Numbering systems in genealogy are used to uniquely identify every person in your tree, to help determine their place in the tree and to calculate relationships between people when the tree data is printed in lists, or some other non-tree format. “Numbering” is a little bit of a misnomer because quite a few of the systems also include upper and lower case letters, Roman numerals, and even punctuation marks that actually have meaning. It might be more accurate to call them “identification systems” but that’s not a perfect label either. Whatever you call them, they’re important in genealogy, although it is possible to work without them – especially when using a computer program to manage your tree data. Nonetheless, most genealogy software continues to support numbering systems.
According to Wikipedia, there are 11 prominent genealogical numbering systems, though this number is inaccurate because it does not include some that have come into being in the last several years and are just starting to get a foothold in the genealogy world. All of these systems approach things from either the bottom and work up (starting with a person and working up the tree, into the past, through all of their ancestors) or from the top and work down (starting with a person and working down the tree, moving closer to current day, through their descendants).
Popular ascending (bottom-up) systems include:
Popular descending systems include:
- (…and several others)
Why does this matter and why are we mentioning it, you wonder? As I said most genealogy software still facilitates the use of a numbering system, though most often they force one upon you, or maybe two – one ascending and one descending. You’ll notice two things though:
- There is no “universal” numbering system – one that lets you start from any person in your tree and work either up or down.
- Each numbering system serves a different purpose, depending on your intention and point of origin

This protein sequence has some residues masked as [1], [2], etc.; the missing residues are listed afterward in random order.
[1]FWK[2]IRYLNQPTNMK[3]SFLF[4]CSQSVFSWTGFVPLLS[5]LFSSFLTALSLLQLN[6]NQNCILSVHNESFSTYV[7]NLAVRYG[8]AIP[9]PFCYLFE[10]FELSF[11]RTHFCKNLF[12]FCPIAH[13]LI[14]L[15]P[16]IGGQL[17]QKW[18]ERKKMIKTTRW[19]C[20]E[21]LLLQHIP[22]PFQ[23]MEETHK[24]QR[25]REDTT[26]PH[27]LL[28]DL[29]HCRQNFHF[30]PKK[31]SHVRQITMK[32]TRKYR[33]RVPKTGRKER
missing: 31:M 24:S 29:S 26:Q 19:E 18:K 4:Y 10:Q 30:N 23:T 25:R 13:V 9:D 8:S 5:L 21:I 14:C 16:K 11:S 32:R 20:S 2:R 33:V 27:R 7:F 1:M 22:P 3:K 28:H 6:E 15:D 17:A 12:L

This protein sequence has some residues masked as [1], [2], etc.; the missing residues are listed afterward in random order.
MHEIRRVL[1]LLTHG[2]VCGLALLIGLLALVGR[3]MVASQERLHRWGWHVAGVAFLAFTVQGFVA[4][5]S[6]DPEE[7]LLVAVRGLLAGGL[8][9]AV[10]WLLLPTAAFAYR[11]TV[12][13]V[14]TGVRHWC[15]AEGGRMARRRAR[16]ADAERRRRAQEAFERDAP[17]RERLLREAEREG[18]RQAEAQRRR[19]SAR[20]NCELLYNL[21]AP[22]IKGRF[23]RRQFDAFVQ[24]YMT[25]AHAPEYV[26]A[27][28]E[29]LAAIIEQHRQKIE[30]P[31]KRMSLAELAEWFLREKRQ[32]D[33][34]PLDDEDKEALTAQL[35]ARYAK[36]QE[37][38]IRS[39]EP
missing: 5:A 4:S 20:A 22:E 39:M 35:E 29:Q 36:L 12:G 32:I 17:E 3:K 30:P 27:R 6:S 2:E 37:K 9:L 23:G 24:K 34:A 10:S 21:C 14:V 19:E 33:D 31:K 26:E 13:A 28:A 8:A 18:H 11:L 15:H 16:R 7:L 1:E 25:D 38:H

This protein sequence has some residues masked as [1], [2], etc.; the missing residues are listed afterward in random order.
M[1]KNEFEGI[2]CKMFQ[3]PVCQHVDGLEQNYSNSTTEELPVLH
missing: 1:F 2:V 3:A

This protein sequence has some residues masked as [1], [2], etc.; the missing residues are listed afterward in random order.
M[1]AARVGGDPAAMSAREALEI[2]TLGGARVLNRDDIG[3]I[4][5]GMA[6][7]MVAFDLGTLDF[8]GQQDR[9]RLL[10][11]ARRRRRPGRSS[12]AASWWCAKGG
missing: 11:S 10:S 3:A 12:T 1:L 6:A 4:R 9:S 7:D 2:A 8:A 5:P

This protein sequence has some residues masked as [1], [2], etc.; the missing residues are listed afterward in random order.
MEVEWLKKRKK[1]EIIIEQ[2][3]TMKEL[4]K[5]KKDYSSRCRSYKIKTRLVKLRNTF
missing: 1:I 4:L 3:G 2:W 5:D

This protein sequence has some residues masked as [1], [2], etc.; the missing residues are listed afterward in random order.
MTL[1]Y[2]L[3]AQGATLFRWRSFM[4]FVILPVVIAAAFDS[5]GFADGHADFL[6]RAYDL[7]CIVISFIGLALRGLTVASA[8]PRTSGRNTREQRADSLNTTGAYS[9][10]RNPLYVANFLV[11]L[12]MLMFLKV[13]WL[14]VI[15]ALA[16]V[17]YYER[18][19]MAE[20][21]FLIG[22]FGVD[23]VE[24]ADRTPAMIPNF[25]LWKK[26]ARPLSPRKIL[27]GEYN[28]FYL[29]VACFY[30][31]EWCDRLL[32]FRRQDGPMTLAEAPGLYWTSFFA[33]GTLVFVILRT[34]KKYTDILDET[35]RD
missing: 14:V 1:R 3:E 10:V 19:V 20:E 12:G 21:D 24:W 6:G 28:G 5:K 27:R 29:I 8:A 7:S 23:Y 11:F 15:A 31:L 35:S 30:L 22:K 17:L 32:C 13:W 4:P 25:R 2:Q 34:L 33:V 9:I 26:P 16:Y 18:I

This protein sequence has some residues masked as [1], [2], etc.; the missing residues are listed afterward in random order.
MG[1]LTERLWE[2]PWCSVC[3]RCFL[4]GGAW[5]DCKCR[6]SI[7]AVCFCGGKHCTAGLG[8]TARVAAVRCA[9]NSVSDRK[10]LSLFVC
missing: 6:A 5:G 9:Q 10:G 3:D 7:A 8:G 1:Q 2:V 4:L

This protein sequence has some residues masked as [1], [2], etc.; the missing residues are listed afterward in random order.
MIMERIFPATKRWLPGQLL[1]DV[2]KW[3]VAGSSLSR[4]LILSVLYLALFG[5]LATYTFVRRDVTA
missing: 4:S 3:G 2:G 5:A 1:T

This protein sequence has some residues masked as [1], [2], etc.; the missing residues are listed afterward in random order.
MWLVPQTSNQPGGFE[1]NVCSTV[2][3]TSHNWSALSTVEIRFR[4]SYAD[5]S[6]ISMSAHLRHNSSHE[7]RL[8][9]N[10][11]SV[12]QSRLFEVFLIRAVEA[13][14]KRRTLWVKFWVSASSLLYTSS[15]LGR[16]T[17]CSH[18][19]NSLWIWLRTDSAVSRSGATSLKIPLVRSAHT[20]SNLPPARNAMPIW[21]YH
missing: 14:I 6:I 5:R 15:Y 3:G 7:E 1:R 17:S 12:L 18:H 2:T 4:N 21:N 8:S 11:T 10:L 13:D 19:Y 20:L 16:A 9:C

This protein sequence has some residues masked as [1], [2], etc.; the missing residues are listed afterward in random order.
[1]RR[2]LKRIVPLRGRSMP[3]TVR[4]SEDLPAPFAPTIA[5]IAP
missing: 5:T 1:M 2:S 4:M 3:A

And that brings me to the purpose of this post. We have developed a first pass at a “universal” numbering system. It’s still rough and we need to fine tune it to see if it really fits the bill and is something that would provide value to humans trying to use it to identify relationships between people in their tree, but so far it is working for the computer to do that calculating for us. At the very least, we will be using this internally to uniquely identify every person in your tree and be able to very quickly determine their relationship to anyone else in your tree. Whether we ever expose this number in the software depends on how successful we are in making it somewhat more human-readable than it is now.
Regardless of how that first item goes, we are not looking to force it on our users. In fact, we are not going to force any numbering system on you as we will support multiple systems and which you choose to use is up to you. Our current plans call for supporting Ahnentafel, Register and NGSQ, as well as a relative newcomer called AncestralLines. Origins will calculate and assign the appropriate number for each of these systems to every person in your tree and you can choose which, if any, you choose to display in the user interface, on reports, etc. The extra calculation time to determine the additional identifiers for multiple numbering systems is exceedingly minimal and the extra storage space to record them is equally small.
This follows along with our design goal of being flexible and letting each user determine how best to make Origins work for them.